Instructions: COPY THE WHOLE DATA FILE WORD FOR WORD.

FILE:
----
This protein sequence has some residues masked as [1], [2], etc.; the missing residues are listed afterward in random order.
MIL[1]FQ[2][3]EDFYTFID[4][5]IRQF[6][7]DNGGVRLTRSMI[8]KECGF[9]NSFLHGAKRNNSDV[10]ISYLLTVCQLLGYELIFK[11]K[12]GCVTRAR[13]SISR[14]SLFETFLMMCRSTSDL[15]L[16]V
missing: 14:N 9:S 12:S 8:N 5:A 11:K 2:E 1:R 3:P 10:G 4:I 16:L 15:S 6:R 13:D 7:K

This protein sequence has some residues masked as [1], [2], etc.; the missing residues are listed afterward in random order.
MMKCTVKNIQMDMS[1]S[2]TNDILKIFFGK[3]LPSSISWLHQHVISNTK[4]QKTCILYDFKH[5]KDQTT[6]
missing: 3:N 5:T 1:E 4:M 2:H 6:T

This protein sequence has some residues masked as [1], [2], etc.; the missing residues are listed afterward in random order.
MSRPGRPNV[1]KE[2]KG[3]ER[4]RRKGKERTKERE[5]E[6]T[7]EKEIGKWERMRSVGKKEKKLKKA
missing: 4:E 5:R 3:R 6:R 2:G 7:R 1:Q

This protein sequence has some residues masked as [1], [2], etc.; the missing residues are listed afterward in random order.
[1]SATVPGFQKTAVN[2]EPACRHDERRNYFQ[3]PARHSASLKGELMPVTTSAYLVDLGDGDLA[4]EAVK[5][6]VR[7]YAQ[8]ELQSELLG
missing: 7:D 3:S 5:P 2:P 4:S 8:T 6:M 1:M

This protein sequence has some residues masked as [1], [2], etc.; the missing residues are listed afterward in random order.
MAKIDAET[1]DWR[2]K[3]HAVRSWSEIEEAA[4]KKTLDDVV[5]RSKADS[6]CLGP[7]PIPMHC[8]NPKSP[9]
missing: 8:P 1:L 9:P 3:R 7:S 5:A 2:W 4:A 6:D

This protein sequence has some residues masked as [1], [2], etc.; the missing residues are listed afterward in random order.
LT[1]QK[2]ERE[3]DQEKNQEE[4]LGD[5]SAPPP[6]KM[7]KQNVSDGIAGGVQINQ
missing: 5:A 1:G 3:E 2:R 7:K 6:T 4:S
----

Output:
This protein sequence has some residues masked as [1], [2], etc.; the missing residues are listed afterward in random order.
MIL[1]FQ[2][3]EDFYTFID[4][5]IRQF[6][7]DNGGVRLTRSMI[8]KECGF[9]NSFLHGAKRNNSDV[10]ISYLLTVCQLLGYELIFK[11]K[12]GCVTRAR[13]SISR[14]SLFETFLMMCRSTSDL[15]L[16]V
missing: 14:N 9:S 12:S 8:N 5:A 11:K 2:E 1:R 3:P 10:G 4:I 16:L 15:S 6:R 13:D 7:K

This protein sequence has some residues masked as [1], [2], etc.; the missing residues are listed afterward in random order.
MMKCTVKNIQMDMS[1]S[2]TNDILKIFFGK[3]LPSSISWLHQHVISNTK[4]QKTCILYDFKH[5]KDQTT[6]
missing: 3:N 5:T 1:E 4:M 2:H 6:T

This protein sequence has some residues masked as [1], [2], etc.; the missing residues are listed afterward in random order.
MSRPGRPNV[1]KE[2]KG[3]ER[4]RRKGKERTKERE[5]E[6]T[7]EKEIGKWERMRSVGKKEKKLKKA
missing: 4:E 5:R 3:R 6:R 2:G 7:R 1:Q

This protein sequence has some residues masked as [1], [2], etc.; the missing residues are listed afterward in random order.
[1]SATVPGFQKTAVN[2]EPACRHDERRNYFQ[3]PARHSASLKGELMPVTTSAYLVDLGDGDLA[4]EAVK[5][6]VR[7]YAQ[8]ELQSELLG
missing: 7:D 3:S 5:P 2:P 4:S 8:T 6:M 1:M

This protein sequence has some residues masked as [1], [2], etc.; the missing residues are listed afterward in random order.
MAKIDAET[1]DWR[2]K[3]HAVRSWSEIEEAA[4]KKTLDDVV[5]RSKADS[6]CLGP[7]PIPMHC[8]NPKSP[9]
missing: 8:P 1:L 9:P 3:R 7:S 5:A 2:W 4:A 6:D

This protein sequence has some residues masked as [1], [2], etc.; the missing residues are listed afterward in random order.
LT[1]QK[2]ERE[3]DQEKNQEE[4]LGD[5]SAPPP[6]KM[7]KQNVSDGIAGGVQINQ
missing: 5:A 1:G 3:E 2:R 7:K 6:T 4:S